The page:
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Nutrients 2017, 9(10), 1062; doi:10.3390/nu9101062

The Effect of Consumption of Citrus Fruit and Olive Leaf Extract on Lipid Metabolism

1
Department of Food Technology, Nutrition and Food Science, Veterinary Faculty University of Murcia, Campus de Espinardo, 30100 Espinardo, Murcia, Spain
2
Research and Development Department of Nutrafur-Frutarom Group, Camino Viejo de Pliego s/n, 80320 Alcantarilla, Murcia, Spain
*
Author to whom correspondence should be addressed.
Received: 5 July 2017 / Revised: 30 August 2017 / Accepted: 19 September 2017 / Published: 26 September 2017
(This article belongs to the Special Issue Antioxidants in Health and Disease)
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Abstract

Citrus fruit and olive leaves are a source of bioactive compounds such as biophenols which have been shown to ameliorate obesity-related conditions through their anti-hyperlipidemic and anti-inflammatory effect, and by regulating lipoproteins and cholesterol body levels. Citrolive™ is a commercial extract which is obtained from the combination of both citrus fruit and olive leaf extracts; hence, it is hypothesised that Citrolive™ may moderate metabolic disorders that are related to obesity and their complications. Initially, an in vitro study of the inhibition of pancreatic lipase activity was made, however, no effect was found. Both preliminary and long-term evaluations of Citrolive™ on lipid metabolism were conducted in an animal model using Wistar rats. In the preliminary in vivo screening, Citrolive™ was tested on postprandial plasma triglyceride level after the administration of an oil emulsion, and a significant reduction in postprandial triacylglycerol (TAG) levels was observed. In the long-term study, Citrolive™ was administered for 60 days on Wistar rats that were fed a high-fat diet. During the study, several associated lipid metabolism indicators were analysed in blood and faeces. At the end of the experiment, the livers were removed and weighed for group comparison. Citrolive™ treatment significantly reduced the liver-to-body-weight ratio, as supported by reduced plasma transaminases compared with control, but insignificantly reduced plasma low density lipoprotein (LDL) and postprandial TAG plasma levels. In addition, faecal analysis showed that the treatment significantly increased total cholesterol excretion. On the other hand, no effect was found on faecal TAG and pancreatic lipase in vitro. In conclusion, treatment ameliorates liver inflammation symptoms that are worsened by the effects of high fat diet. View Full-Text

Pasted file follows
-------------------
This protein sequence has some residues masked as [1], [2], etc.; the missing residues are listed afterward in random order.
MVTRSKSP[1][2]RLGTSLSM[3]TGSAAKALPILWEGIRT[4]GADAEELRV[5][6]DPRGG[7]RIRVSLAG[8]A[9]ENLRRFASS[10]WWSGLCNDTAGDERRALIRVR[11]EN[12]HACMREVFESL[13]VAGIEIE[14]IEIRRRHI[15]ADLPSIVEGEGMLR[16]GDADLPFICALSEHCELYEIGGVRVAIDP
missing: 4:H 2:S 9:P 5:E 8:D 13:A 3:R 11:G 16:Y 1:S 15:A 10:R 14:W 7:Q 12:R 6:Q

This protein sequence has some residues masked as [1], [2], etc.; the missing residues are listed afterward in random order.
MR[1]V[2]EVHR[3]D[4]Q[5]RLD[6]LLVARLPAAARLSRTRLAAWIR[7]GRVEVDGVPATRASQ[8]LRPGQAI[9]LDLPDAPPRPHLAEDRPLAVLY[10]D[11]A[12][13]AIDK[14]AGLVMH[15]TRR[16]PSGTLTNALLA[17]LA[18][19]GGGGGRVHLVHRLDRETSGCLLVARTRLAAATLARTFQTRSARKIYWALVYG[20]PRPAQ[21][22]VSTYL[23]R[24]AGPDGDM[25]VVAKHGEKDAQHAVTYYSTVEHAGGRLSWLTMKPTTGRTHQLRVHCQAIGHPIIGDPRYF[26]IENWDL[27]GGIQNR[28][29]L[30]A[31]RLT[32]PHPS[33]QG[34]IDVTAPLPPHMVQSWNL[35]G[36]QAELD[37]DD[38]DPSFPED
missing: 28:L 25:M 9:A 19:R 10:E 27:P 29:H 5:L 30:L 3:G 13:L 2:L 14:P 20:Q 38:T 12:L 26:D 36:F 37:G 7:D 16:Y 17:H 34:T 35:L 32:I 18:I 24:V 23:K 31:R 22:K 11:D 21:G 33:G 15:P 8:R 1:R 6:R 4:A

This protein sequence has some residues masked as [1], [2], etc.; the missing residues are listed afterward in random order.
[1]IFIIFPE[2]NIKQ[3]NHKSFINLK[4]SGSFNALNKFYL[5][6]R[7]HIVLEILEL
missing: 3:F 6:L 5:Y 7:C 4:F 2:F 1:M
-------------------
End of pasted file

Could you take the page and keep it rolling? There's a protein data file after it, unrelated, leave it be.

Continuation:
Keywords: olive and citrus extract; cholesterol; flavonoids; phenolics; oleuropein; FOT—Fat Oral Test-; weight control olive and citrus extract; cholesterol; flavonoids; phenolics; oleuropein; FOT—Fat Oral Test-; weight control
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MDPI and ACS Style

Merola, N.; Castillo, J.; Benavente-García, O.; Ros, G.; Nieto, G. The Effect of Consumption of Citrus Fruit and Olive Leaf Extract on Lipid Metabolism. Nutrients 2017, 9, 1062.

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